Carter B. Horsley
This attractive, midblock,
17-story, apartment building was erected in 1962 and converted
to a condominium in 1988. It has 79 units.
The gray-brick building
is distinguished by a very handsome modern lobby and one-step-up
entrance that is set back several feet from the building line.
The lobby is quite deep and has vaulted ceilings. The building's
façade is rather unusual in that it has inset balconies
on alternate floors.
It is just to the west of
the Intercontinental Hotel.
This block, between the
Avenue of the Americas and Seventh Avenue, is the most elegant
on Central Park South as it boasts the great Art Deco rooftops
of the Trump Parc building on the east end and the Essex House
midblock as well as the spectacular, green mansard roof of Hampshire
House midblock and the imposing Italian-Renaissance-palazzo-style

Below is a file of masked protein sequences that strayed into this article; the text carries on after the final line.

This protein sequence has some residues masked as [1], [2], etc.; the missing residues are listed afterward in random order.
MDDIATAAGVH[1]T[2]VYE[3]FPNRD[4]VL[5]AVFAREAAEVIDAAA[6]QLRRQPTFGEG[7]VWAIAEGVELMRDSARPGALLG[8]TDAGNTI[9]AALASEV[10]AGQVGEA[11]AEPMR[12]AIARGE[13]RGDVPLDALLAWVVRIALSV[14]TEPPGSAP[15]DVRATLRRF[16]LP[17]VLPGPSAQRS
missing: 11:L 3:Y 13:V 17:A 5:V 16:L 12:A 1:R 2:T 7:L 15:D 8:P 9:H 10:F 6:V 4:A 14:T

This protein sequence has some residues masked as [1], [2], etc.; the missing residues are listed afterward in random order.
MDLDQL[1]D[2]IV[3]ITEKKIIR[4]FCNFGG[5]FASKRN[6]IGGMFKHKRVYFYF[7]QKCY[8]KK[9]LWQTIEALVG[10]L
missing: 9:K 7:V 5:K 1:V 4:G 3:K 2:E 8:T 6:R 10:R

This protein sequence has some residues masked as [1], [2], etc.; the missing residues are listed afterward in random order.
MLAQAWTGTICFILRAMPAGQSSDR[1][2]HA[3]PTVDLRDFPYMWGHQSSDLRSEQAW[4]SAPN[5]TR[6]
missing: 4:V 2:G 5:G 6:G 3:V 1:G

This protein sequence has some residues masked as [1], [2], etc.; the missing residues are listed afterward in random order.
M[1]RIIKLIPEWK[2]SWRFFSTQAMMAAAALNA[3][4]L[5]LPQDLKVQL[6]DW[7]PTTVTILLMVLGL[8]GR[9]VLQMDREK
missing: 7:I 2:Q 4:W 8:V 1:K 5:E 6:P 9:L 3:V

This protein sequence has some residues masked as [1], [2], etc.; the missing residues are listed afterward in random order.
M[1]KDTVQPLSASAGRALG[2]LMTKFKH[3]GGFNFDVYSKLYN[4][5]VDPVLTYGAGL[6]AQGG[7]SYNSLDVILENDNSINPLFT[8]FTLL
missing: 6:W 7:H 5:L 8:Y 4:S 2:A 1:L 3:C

New York Athletic Club on the west end.
Like all Central Park South
buildings, this building has great vistas of Central Park and
the skylines of Upper Fifth Avenue and Central Park West. The
building has a doorman and a garage, but no sidewalk landscaping.
Good public transportation is nearby as well as excellent shopping
and numerous restaurants.
Historically, Central Park
South was for many decades an surprisingly unattractive location
despite its great location because of its narrow sidewalks, high
traffic, a proliferation of street people who patronized guests
at its many hotels and a lack of normal residential neighborhood
amenities. At the end of the 20th Century, however, its ambiance
improved significantly with the erection of several new luxury
towers nearby and the opening of new restaurants and a supermarket
not too far away and the long-delayed redevelopment of the New
York Coliseum site at its western terminus where the Time Warner
Center opened in early 2004.
With the elegant stores
of Fifth Avenue and the boutiques of Madison Avenue nearby to
the east and the varied attractions of the Lincoln Center district
a few blocks away to the west, this location is very prime.